Taking this extra time will help you transform your photos from something everyone else has to something more unique.
Overusing a New Skill
As we learn new skills, we are eager to put them to use! I remember when I learned exposure bracketing. I bracketed every composition whether it needed it or not, sometimes five-stop brackets.
I’d come home from an outing with hundreds and hundreds of images, even though I only visited two spots. Not only was that cumbersome to go through, but it also added work to the editing process and was often unnecessary.
Instead, I should have thought more about what situations warranted exposure bracketing and only used that technique when the situation warranted it, not for every composition I did for a couple of months. It is good to learn new skills. Just remember to understand when to use them and why.
Not Understanding the Histogram
Early on in my journey, getting a good exposure of a scene seemed more like guesswork. This probably plays into why I overused exposure bracketing early on; surely, I would get a decently exposed shot if I shot every composition with five different exposures!
Until I started using the histogram, either via playback review or live view as I adjusted camera settings, I had never been super confident in my exposure. Learning to use the histogram was probably the single most important thing I did to start getting consistent exposure in my landscape photography images.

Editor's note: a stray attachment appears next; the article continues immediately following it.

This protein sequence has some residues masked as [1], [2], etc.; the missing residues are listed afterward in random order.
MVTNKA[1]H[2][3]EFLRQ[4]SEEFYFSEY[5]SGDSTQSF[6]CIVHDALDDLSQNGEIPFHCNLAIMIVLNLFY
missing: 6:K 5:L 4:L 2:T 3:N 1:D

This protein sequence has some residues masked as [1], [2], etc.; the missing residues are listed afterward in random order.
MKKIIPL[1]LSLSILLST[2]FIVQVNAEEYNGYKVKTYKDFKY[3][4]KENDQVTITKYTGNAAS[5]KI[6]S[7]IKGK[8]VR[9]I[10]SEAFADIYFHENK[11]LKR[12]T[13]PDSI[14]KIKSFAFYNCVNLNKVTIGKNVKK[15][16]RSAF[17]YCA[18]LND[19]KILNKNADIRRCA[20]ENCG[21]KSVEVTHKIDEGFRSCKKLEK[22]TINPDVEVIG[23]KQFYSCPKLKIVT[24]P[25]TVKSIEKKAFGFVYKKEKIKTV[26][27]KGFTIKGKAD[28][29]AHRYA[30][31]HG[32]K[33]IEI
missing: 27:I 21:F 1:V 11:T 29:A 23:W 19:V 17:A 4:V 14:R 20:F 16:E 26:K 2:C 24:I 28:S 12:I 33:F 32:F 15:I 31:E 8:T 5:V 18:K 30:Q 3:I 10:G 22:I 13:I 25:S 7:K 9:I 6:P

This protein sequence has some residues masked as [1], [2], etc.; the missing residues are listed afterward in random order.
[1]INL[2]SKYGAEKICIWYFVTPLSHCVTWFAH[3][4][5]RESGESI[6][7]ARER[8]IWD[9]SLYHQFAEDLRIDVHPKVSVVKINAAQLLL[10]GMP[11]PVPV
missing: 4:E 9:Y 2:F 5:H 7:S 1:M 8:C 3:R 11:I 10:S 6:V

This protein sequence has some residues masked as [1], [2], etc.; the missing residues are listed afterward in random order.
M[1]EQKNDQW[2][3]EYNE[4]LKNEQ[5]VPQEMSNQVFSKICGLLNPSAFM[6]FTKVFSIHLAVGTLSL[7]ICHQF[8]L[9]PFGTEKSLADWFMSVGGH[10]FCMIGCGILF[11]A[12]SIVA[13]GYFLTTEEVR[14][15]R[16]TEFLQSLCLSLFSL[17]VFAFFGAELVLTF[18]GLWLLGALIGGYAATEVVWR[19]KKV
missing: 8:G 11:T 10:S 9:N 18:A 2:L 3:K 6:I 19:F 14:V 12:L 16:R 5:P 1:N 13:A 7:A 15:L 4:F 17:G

The histogram is a tonal chart that lets you easily see where your shadows, highlights, and midtones are in an image — nearly real-time feedback on whether you are overexposing or severely under-exposing an image. If you aren’t familiar with it, it’s well worth heading off to learn more about it and starting to use it for your landscape photography.
Not Using Lens Filters
Another hardware lesson. I wish I would have started using lens filters for my landscape photography sooner. While I don’t like to push people towards gear very often, a polarizing filter made a big impact on my images.
I gravitate towards water scenes, specifically waterfalls, so the polarizing effect of a good circular polarizing filter does help cut down glare from the water and the moisture on nearby rocks, making the images much more pleasing to my eyes.
Adding to that, having at least one neutral density filter, say an ND64 filter, can be very handy for the landscape photographer to help you photograph a waterfall during brighter parts of the day and still get a smooth, long-exposure effect.
I’ve been through several filter brands over the years and have settled on magnetic filters as my preferred filter setup. I am currently using Kase Magnetic filters, and they have made it easy to attach, remove, and stack filters in the field.
What Mistakes Have You Made?
Those are five of the early mistakes I made as a landscape photographer. Even today, I still make mistakes, but again, to me, that is part of the fun of photography — always learning, always improving.
How about you? What mistakes have you made as a landscape photographer?